How to Find Short-Term Car Insurance

The Insurance Information Institute recommends working with a local insurance agent to obtain several quotes for short-term coverage.

You might be tempted to simply purchase a standard six- or 12-month policy and cancel it before it expires. In effect, that would be temporary coverage, and it's possible to make it work. But you might end up paying for this decision in the long run, as your next insurer might punish you monetarily if you've got a gap between policies. Gaps in coverage can boost premiums by as much as $15 a month.

To bypass temporary coverage of 30 days or less, explore the following options.

Non-Owner Insurance

Non-owner car insurance covers you when you're driving a car you don't own, such as one you're borrowing from a friend. You usually can buy non-owner coverage in six- or 12-month increments, sometimes from major insurers. It normally costs less than regular coverage does, and you can cancel it before the policy period ends to steer clear of paying for coverage you no longer need.

Companies that sell non-owner insurance include Allstate, Elephant and Geico.

Rental Car Insurance

Although rental car insurance can be pricey, it might be an alternative to standard or non-owner coverage. Rental car companies sell this coverage, which won't affect the rates you pay for any personal coverage you have. In addition, some credit cards provide rental car coverage as a perk.

Permissive Driver Coverage

Most car insurance policies contain what's known as permissive driver coverage. This coverage supplies protection when a driver who's not listed on a policy—but who received permission to drive the owner's car—gets into a mishap when they're behind the wheel. If you need to borrow a friend's car and they have this coverage, you'll likely be covered.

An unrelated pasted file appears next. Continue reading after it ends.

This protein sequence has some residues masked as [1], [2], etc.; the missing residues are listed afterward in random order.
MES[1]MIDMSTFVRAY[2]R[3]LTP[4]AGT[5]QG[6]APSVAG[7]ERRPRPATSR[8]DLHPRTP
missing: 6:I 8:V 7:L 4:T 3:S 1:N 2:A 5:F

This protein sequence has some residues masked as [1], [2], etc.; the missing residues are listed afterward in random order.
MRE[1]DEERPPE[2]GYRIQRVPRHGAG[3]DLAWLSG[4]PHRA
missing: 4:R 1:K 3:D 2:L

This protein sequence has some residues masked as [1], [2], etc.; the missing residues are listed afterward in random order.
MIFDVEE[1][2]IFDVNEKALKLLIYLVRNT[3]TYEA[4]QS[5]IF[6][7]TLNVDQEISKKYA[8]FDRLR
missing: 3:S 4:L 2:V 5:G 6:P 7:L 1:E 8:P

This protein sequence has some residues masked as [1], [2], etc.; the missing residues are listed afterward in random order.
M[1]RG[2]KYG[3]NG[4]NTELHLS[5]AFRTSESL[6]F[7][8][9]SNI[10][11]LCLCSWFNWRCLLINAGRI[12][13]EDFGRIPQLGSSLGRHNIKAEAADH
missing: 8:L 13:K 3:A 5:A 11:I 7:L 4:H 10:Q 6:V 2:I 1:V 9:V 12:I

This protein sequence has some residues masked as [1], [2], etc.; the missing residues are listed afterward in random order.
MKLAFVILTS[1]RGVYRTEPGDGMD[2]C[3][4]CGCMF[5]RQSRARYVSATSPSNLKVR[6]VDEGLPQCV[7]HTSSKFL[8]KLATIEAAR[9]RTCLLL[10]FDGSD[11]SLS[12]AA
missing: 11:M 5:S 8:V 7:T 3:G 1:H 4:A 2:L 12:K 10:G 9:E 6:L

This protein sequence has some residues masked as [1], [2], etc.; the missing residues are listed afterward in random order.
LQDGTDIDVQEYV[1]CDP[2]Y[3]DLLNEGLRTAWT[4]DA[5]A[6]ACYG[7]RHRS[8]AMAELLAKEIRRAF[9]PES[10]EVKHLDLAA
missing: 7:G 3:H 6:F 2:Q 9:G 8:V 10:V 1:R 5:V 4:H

Reduced Coverage for a College Student

Let's say your child is away at college for much of the year and leaves their car at your home. In this instance, you might consider decreasing the coverage to the minimum amount required—which could lower your premium.

Another possibility: Many auto insurers let you temporarily exclude a child from your policy who has left for college, as long as the school they're attending is more than 100 miles away from home. When the school is less than 100 miles away, auto insurers figure there's a good chance that your child may return home fairly and use your car, thereby eliminating the opportunity to get an exclusion. You'll just have to remember to stop and restart their policy as necessary.

Pay-per-Mile Coverage

While not considered short-term, you might consider pay-per-mile coverage, also known as pay-as-you-go or usage-based coverage. This coverage can be a cost-effective option if you don't drive your car all that much. It bases your premium on your actual driving behavior, as tracked by an app, instead of how an insurer thinks you'll drive. Some insurers sell only pay-per-mile coverage, while others provide usage-based discount programs.

The Bottom Line

As you're shopping for short-term car insurance, keep in mind that it might cost more than traditional car insurance covering six- or 12-month periods. Also, remember that alternatives, such as non-owner insurance and rental car insurance, essentially offer temporary coverage but perhaps with fewer road bumps.